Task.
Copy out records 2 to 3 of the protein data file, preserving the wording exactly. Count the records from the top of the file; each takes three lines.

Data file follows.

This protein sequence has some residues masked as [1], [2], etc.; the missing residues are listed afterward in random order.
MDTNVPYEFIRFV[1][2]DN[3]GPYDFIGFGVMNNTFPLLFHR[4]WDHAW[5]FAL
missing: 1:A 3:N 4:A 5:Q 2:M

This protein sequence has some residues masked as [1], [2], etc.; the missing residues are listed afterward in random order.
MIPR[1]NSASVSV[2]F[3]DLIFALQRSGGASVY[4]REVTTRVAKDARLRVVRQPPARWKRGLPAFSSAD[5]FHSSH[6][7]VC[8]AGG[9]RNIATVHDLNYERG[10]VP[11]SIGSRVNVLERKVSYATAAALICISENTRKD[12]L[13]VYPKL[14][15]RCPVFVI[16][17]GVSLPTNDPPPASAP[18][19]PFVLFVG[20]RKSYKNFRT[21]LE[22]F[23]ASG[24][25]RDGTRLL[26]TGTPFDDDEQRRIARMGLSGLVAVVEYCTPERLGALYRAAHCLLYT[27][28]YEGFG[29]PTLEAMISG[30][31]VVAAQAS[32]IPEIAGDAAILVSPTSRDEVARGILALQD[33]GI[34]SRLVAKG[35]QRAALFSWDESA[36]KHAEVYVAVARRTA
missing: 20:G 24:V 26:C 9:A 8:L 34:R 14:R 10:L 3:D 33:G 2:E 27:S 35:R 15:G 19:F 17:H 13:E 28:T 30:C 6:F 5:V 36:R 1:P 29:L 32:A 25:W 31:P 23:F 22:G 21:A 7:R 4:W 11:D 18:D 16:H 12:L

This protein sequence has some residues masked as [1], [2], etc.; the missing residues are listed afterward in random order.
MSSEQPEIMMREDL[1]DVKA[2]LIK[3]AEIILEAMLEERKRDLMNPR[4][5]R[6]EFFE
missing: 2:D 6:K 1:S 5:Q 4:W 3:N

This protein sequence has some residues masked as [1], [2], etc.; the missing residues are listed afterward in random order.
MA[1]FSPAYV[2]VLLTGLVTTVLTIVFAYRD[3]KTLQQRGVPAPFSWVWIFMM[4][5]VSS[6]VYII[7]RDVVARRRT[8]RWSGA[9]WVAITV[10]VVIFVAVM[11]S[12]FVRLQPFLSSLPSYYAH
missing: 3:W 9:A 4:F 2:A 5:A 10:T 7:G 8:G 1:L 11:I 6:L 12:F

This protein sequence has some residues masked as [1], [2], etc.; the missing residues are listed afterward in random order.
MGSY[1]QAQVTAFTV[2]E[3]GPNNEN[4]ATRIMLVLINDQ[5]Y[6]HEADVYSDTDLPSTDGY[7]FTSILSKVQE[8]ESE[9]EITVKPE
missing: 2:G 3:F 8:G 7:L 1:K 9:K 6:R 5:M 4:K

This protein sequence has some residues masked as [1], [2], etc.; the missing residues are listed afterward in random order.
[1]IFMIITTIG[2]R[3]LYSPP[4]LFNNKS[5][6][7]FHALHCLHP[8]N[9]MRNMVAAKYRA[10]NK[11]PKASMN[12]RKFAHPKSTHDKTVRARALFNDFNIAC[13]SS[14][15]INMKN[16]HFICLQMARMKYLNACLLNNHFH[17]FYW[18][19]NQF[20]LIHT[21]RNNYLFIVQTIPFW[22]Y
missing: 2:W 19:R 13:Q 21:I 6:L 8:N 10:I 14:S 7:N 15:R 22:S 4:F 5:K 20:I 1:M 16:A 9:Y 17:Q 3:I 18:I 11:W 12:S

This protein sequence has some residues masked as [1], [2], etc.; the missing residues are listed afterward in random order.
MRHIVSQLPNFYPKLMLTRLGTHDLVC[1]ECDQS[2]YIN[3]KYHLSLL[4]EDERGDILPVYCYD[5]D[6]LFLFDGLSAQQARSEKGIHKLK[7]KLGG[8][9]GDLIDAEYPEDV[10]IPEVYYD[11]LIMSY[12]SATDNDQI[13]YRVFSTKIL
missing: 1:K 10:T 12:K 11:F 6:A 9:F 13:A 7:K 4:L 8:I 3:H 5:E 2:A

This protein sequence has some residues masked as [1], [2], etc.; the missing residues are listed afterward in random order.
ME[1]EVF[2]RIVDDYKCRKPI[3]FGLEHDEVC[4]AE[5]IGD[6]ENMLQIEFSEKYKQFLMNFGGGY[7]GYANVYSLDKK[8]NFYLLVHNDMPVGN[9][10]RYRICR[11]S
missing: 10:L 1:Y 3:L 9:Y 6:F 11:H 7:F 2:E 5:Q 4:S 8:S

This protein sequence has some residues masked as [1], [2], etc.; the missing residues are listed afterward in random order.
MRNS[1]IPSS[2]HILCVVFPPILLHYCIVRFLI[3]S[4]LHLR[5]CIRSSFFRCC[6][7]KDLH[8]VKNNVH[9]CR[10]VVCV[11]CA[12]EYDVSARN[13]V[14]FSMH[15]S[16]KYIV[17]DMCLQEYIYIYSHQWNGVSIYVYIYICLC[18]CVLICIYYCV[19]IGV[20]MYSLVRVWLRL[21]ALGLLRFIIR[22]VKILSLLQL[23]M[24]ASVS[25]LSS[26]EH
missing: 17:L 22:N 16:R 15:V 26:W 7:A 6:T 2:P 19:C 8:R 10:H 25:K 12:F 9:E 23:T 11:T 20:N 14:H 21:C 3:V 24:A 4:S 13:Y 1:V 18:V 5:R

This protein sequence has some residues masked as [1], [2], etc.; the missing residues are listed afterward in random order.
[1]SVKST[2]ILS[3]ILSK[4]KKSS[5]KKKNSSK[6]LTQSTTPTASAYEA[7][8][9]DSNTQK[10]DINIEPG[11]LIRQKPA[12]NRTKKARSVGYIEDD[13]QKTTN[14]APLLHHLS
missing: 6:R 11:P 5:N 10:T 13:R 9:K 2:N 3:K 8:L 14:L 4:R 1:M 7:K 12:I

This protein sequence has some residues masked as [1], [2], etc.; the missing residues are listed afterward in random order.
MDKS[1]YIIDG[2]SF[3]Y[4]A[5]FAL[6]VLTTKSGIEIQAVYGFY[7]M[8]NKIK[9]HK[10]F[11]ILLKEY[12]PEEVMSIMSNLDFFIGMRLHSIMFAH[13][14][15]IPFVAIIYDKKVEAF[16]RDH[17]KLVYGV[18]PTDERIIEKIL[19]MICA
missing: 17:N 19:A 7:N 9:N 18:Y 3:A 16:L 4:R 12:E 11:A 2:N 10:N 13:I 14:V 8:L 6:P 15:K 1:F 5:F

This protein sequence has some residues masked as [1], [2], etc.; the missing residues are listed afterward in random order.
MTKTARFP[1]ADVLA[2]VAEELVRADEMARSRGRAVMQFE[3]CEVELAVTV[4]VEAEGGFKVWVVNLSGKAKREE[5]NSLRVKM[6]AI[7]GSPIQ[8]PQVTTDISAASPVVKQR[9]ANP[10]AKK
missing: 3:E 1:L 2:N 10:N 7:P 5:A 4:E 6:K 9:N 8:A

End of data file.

This protein sequence has some residues masked as [1], [2], etc.; the missing residues are listed afterward in random order.
MIPR[1]NSASVSV[2]F[3]DLIFALQRSGGASVY[4]REVTTRVAKDARLRVVRQPPARWKRGLPAFSSAD[5]FHSSH[6][7]VC[8]AGG[9]RNIATVHDLNYERG[10]VP[11]SIGSRVNVLERKVSYATAAALICISENTRKD[12]L[13]VYPKL[14][15]RCPVFVI[16][17]GVSLPTNDPPPASAP[18][19]PFVLFVG[20]RKSYKNFRT[21]LE[22]F[23]ASG[24][25]RDGTRLL[26]TGTPFDDDEQRRIARMGLSGLVAVVEYCTPERLGALYRAAHCLLYT[27][28]YEGFG[29]PTLEAMISG[30][31]VVAAQAS[32]IPEIAGDAAILVSPTSRDEVARGILALQD[33]GI[34]SRLVAKG[35]QRAALFSWDESA[36]KHAEVYVAVARRTA
missing: 20:G 24:V 26:C 9:A 8:L 34:R 14:R 10:L 3:D 33:G 2:E 27:S 35:R 15:G 19:F 17:H 13:E 28:T 30:C 6:F 5:V 36:R 1:P 29:L 32:A 25:W 31:P 23:F 22:G 21:A 7:R 4:W 11:D 18:D 16:H 12:L

This protein sequence has some residues masked as [1], [2], etc.; the missing residues are listed afterward in random order.
MSSEQPEIMMREDL[1]DVKA[2]LIK[3]AEIILEAMLEERKRDLMNPR[4][5]R[6]EFFE
missing: 2:D 6:K 1:S 5:Q 4:W 3:N